Us: Bed Time

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One of the earliest decisions we had to make in our parenting life was what to do with the newborn at night. The first few nights home from the hospital, Hope would get William out of his bed in our room, feed him and then, if I was lucky, she would return him to his bed when done. A couple of times she did not make it to step three and William would spend the short time between feeding lodged between us. We were sleeping in a full size bed at the time, so having a small, new life wedged between us freaked me out. I could not sleep for fear of rolling over on top of him so I would lie there, perched perilously on the extreme edge of my side of the bed and watch him and his mom sleep. (Hope received special New Mom Dispensation for her need to sleep at this time for obvious reasons. What I didn’t know was, once offered, she would claim this dispensation forever.) No, it wasn’t an enjoyable bonding moment but it didn’t curdle into resentment and anger either. It was strictly survival and I could see my future if we didn’t discuss the situation. So we talked and decided we would make a conscious effort to avoid sharing the bed in the future.

Once William got moved to his own room and began his night tethered to his parents via room monitor, the issue went away. He was sleeping through the night and 90% of the time when he woke up crying could be handled by one of us rooting around to find the pacifier he had lost contact with. (We eventually began leaving six pacifiers in his crib, strategically placed in each corner and along each side so that we could go in, quickly find a replacement for him and get back to our own bed without actually opening our eyes and, sometimes, without waking up at all.) The decision phase came right after William moved into his “big boy” bed and achieved total mobility. Every night he attempted to leave his room and spend some bonus quality time with his parents and every night I took advantage of my obnoxiously deep voice and told him to leave us alone and get back in bed. Being the first born, he obeyed.

But it was after we had gone to bed followed by the sound of his little feet padding across the living room, warning us of an incoming violation of air space, that we had to actually put a rule in place. My suggestion was to just keep yelling, something I was good at and tended to use as my default response to everything. Hope, on the other hand, came up with an actual solution (a common thread in our parenting, tag team, relationship). She decided that constantly turning away the child was a touch cruel but opening the gates of our bed for an every night visitor (and you know that would happen) was no less cruel. So she created a palette on the floor, a couple of blankets and a pillow, and designated that spot for William (and all the other kids moving forward) when they decided to visit us during the night. No need to check in and let us know you are there. No fees or taxes would be applied. Just come in, lie down and go back to sleep. And it worked. They accepted the rule and were content to be in the room with us and we were content to not know they were there, sleep undisturbed. Occasionally, I would disrupt the peace by stepping on one of them getting up in the morning but that only happened a few times, early in the process, before I trained myself to check.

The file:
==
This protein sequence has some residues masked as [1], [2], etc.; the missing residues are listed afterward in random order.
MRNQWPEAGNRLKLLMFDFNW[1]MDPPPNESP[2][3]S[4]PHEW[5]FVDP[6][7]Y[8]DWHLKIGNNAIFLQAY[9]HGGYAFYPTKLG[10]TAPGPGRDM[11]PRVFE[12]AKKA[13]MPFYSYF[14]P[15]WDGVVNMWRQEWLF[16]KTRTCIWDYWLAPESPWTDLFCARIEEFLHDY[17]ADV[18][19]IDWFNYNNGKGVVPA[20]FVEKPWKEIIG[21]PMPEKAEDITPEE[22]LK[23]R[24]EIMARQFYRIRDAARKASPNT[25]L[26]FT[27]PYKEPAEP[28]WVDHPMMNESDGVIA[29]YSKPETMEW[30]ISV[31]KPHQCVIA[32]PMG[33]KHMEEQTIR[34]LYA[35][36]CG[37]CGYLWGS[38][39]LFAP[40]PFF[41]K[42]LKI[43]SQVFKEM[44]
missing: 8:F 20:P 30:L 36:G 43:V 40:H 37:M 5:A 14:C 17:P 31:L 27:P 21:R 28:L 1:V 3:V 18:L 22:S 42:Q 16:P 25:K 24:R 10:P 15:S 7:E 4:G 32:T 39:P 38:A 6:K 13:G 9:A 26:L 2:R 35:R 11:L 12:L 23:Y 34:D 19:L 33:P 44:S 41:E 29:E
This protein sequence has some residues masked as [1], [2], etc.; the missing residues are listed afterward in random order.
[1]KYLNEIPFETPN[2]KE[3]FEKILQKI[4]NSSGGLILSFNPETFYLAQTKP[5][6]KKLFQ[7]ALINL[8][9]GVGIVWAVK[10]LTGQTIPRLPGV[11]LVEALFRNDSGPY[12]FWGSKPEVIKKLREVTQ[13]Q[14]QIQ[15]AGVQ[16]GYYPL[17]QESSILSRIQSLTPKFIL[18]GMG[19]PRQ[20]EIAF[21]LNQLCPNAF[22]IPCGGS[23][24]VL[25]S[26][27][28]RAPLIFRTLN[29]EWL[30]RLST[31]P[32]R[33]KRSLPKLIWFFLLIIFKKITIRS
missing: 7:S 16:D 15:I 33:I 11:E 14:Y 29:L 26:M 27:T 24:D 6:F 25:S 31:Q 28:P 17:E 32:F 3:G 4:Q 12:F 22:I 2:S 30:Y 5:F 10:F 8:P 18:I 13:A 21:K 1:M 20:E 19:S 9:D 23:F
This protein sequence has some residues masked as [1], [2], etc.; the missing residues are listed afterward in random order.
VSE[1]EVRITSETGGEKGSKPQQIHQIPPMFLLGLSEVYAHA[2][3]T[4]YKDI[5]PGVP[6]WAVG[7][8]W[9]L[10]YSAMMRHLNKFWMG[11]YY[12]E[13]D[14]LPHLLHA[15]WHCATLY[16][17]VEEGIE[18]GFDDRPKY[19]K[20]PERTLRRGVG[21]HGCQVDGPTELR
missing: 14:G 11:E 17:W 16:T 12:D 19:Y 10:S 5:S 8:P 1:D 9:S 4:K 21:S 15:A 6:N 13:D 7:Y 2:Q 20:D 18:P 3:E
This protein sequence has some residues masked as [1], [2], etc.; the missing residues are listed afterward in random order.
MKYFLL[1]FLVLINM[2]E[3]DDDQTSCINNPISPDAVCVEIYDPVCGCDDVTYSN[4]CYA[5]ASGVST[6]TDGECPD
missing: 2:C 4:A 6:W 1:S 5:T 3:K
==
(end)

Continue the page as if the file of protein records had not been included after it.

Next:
Some evenings one of them would come in before I was asleep, usually Laura (she inherited my lack of need for sleep whereas the boys fell happily into the genetic arms of their mother’s need for “at least eight hours, if not more”), and I enjoyed spying on them as I faked being unconscious. It was fun to watch them march in and command their space, happy to have entered the sacred sleeping grounds of the adults. And Laura always brought a purse with her. I guess she wanted to be prepared in case we decided to start charging after all.

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